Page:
Civil Rights

DIVERSITY Dates of recognition


Jan. 1

Global Family/World Peace Day 
Global Family and World Peace Day is a relatively new celebration following a peaceful invitation created by the United Nations in 1999. The holiday takes place on the first day of the year to bring awareness to efforts of peace and promote spending time away from work and with the family. It is meant to be celebrated by spending time with your family enjoying time of love and peace (Kabithra).

New Year's Day
While New Year’s Day is not often thought of as a religious holiday, the date holds religious significance for many religions. Many cultural celebrations take place on this day, as it is considered the beginning of a new year for many cultures, including the United States (Wikipedia).

Jan. 4

World Braille Day
World Braille Day has been celebrated since 2019. Braille is the tactile language using raised dots which represents the alphabet and numbers it is used by blind and visually impaired people. It is important to recognize the resource of Braille on this day and reflect on accessibility for visually impaired people. (United Nations).

Jan. 15

Martin Luther King Jr.’s Birthday (Celebrated 3rd Monday of Jan.)
Martin Luther King Jr Day is treated as “a day on not a day off” it is both a celebration and honor of the civil rights leader Martin Luther King Jr. and his commitment to civil rights, as well as a day of commitment and service to improving America’s communities. (B Americans honor King’s legacy through parades, nonviolent protests and calls to action. Civil Rights would not be the same without Martin Luther King Jr., it is crucial that we continue to honor his legacy of equality, equity, hope, and love.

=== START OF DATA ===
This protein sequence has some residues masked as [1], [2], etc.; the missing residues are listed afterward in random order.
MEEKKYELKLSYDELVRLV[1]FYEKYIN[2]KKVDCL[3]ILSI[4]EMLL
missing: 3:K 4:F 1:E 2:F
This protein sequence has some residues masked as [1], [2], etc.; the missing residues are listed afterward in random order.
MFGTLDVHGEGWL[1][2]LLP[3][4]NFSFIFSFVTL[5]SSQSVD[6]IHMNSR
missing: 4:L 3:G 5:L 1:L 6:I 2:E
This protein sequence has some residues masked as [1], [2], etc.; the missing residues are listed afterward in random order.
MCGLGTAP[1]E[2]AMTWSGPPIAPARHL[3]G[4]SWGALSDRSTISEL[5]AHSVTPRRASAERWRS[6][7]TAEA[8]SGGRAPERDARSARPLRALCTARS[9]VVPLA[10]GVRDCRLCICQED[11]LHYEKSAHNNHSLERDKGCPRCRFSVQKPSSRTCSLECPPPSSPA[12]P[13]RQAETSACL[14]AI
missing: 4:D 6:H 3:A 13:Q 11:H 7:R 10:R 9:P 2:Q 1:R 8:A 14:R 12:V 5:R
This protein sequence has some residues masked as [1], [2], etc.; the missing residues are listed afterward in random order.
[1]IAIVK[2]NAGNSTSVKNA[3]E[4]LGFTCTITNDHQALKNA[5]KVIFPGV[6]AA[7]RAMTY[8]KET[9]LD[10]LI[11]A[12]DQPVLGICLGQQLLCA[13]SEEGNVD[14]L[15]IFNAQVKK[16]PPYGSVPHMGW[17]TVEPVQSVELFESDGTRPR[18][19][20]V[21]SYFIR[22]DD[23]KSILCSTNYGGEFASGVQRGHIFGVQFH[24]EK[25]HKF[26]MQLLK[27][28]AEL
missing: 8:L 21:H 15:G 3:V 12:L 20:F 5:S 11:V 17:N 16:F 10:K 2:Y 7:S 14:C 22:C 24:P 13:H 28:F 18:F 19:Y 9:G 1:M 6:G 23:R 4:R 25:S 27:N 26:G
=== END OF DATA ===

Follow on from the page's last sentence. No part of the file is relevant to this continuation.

Jan. 19

World Religion Day
World Religion Day is meant to promote unity of the world’s religions. It is originally a Baha’i holiday beginning in the United States in the 1950’s. It is now observed by many around the world and celebrates unification of religions across the globe (Wikipedia).

Jan. 26

International Customs Day
International Customs Day is a holiday presented by the world customs organization. Each year they have a new dedication to an aspect of customs. For example, their goal can center around providing safety in crossing borders, or sustainability. Most recently the them focused on health specifically traveling and the coronavirus. This holiday serves as a good time to reflect on privilege held in travel, specifically through nationality (World Customs Organization).